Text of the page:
"They were women who carried cash in their garter belts and dynamite in their underwear," says Judy Batalion, the author of The Light of Days, a new book about Jewish women resistance fighters in World War II who "blew up Nazi supply trains and shot and killed Gestapo men." She's also co-writing the screenplay for a Steven Spielberg movie based on the book. In this episode of Can We Talk?, we talk with Judy about what made some women well suited to certain roles in the resistance and why their stories aren't better known today.

Episode 55: Breathing Lesson

We kick off Can We Talk?'s spring season just in time for Passover... and about a year since we began living with the global pandemic. This time has been rough on so many people, for so many reasons—hard on working parents with kids in remote school, hard on people who have lost jobs, human contact, and loved ones. In this podcast episode, Judith Rosenbaum and Nahanni Rous—and our podcast listeners—get a breathing lesson from Janice Stieber Rous, founder of Body Dialogue (and Nahanni's aunt). They'll also talk about liberation, well-being, and how stress and exhaustion impact our ability to breathe.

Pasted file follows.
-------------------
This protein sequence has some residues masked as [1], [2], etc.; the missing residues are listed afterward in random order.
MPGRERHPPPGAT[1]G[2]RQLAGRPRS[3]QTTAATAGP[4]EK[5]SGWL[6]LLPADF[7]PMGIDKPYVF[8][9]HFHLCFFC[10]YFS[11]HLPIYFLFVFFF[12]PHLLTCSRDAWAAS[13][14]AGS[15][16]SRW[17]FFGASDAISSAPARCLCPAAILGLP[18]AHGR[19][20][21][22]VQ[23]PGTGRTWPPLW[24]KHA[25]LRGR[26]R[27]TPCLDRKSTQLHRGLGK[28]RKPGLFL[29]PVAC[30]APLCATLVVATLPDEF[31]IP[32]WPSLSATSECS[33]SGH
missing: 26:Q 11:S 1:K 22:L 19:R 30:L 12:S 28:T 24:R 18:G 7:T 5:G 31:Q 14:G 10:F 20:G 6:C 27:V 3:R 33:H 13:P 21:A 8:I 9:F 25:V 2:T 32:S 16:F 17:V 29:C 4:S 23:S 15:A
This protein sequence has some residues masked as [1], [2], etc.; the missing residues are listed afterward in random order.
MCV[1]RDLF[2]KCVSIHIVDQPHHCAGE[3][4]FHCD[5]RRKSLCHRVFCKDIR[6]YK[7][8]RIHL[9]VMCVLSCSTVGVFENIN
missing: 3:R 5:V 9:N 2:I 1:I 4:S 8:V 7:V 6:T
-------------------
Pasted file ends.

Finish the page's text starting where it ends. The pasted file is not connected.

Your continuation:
Can We Talk? Fall 2020 Season Wrap

In this season wrap, host Nahanni Rous recaps Can We Talk?'s Fall 2020 episodes—from the history of Jewish and African American women's participation in the fight for voting rights, to a tribute to Supreme Court Justice Ruth Bader Ginsburg, to Jewish women's voting stories, a mini-series on creativity in pandemic times, and more—and gives a sneak peak at some of what's to come in the spring.

Episode 54: Mamalas: Building Jewish Families

The election of Kamala Harris to the Vice Presidency has sparked excitement in the Jewish community. Not only will she be the first woman and person of color to serve in the role, but she also has Jewish family. Kamala and the Harris/Emhoff family highlight an important demographic reality in the American Jewish community: the majority of Jewish families in America today include women who don’t identify as Jewish. In this episode of Can We Talk?, we’ll hear the stories of three women who, like Kamala, are not themselves Jewish, but play essential roles in creating Jewish households and raising Jewish children.

Episode 53: Sabrina Orah Mark Writes Into Brokenness

Writer and poet Sabrina Orah Mark joins us for the final episode in our four part series on creativity in pandemic times. Her monthly essays in The Paris Review are loosely based on motherhood and fairy tales, and their texture is a rich weave of fairy tales, politics, the past, and her children’s voices. She describes her prose as having little poems folded up inside of it. In our conversation, Sabrina draws parallels between the ways that motherhood and quarantine have shaped her creative process.

Episode 52: Siona Benjamin's Transcultural Art